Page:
The Coachman [Blu-ray]
Blu-ray ALL - South Korea - Korean Film Archive/Blue Kino
Review written by and copyright: James-Masaki Ryan (14th November 2021).
The Film

"The Coachman" <마부> (馬夫) (1961)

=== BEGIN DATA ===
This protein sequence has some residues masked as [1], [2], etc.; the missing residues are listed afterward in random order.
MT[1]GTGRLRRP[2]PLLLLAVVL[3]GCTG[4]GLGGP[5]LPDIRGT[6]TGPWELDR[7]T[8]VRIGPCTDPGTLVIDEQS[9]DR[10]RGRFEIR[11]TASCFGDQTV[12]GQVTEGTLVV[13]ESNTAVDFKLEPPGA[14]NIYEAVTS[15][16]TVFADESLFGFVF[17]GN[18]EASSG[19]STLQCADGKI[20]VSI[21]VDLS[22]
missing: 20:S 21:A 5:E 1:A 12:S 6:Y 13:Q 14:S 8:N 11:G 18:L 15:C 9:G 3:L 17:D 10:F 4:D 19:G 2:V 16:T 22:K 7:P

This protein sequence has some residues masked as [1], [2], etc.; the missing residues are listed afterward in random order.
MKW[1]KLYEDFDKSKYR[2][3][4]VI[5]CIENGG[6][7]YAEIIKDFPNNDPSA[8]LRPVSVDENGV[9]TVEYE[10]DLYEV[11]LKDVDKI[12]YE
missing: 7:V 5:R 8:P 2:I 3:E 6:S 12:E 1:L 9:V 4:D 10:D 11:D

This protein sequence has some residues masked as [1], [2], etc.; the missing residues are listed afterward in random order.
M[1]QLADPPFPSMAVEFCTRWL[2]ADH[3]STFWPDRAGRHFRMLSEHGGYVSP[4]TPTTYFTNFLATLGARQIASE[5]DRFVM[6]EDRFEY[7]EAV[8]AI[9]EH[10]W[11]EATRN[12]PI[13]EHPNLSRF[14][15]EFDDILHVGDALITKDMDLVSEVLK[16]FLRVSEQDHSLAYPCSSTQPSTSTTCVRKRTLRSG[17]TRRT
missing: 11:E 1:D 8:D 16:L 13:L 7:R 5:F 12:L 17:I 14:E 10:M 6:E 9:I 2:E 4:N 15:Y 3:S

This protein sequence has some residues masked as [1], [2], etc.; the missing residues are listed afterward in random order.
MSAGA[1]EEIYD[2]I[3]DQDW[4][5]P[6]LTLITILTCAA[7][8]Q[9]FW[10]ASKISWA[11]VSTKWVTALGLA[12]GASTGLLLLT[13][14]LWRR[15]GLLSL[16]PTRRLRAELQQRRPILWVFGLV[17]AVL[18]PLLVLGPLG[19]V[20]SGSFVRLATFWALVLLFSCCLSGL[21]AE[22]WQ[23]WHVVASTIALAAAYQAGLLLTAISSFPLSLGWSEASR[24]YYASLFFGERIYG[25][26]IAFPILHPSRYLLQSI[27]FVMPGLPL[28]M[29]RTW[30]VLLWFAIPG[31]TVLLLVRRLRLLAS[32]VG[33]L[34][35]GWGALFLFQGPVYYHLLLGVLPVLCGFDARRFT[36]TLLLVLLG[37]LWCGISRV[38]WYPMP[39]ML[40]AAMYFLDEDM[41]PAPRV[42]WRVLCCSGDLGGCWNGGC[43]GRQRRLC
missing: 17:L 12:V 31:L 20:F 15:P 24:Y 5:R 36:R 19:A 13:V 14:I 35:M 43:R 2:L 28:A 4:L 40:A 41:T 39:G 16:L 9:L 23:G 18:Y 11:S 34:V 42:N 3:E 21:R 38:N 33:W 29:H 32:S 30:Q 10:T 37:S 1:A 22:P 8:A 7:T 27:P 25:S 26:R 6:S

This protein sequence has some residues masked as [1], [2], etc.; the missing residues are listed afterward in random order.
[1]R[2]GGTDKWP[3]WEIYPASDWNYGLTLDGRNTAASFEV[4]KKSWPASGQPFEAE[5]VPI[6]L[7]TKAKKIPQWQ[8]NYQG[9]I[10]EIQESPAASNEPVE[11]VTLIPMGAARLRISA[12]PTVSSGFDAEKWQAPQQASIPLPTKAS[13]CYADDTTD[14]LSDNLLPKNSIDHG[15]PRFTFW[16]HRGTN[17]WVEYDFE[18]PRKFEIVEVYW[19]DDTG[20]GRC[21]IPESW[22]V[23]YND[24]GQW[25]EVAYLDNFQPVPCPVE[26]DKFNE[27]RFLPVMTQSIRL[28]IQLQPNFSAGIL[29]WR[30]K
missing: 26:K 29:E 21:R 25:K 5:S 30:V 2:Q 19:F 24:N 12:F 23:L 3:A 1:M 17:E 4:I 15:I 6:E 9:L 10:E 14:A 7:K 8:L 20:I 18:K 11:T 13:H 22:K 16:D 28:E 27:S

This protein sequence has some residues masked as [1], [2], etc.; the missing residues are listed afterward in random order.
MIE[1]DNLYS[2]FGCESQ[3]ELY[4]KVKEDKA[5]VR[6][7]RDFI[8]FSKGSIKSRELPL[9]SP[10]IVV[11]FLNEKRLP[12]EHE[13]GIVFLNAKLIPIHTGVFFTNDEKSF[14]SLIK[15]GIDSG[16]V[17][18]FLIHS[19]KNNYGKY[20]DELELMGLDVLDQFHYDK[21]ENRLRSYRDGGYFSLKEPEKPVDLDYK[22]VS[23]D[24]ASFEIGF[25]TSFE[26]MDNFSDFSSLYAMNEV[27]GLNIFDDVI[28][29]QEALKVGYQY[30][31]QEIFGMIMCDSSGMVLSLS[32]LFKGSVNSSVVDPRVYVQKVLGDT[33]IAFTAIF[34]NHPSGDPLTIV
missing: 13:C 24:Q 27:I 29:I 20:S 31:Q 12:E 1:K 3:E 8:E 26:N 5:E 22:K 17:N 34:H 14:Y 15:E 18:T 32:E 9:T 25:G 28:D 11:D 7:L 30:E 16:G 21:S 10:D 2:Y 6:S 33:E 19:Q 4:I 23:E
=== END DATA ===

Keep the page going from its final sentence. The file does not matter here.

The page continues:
Chun-sam (played by Kim Seung-ho) is a middle aged father trying to make ends meet at the edge of poverty as a coachman, making deliveries by horse-drawn wagon. While the city is becoming more modernized with automobiles on the road, his job is outdated and slow with no hope for moving upwards in his work or in society. In addition, he is a widower and his four grown children are all struggling as well. His eldest son Su-eop (played by Shin Yeong-kyun) is a student who failed the bar exam twice so far. His eldest daughter Ok-rye (played by Jo Mi-ryeong) is married, but is subject to physical abuse by her husband (played by Choe Seong-ho) because she is mute. His second daughter Oh-hee (played by Um aeng-ran) is trying to escape poverty by posing as a rich girl to attract a rich husband. His second son Dae-eop is a petty thief, frequently chased and getting into fights. The only brightness in Chun-sam's life comes from Suwondaek (played by Hwang Jung-seun), a housemaid who works for his strict and rich boss Mr. Hwang (played by Joo Sun-tae), but could true happiness come for the people that are struggling to survive?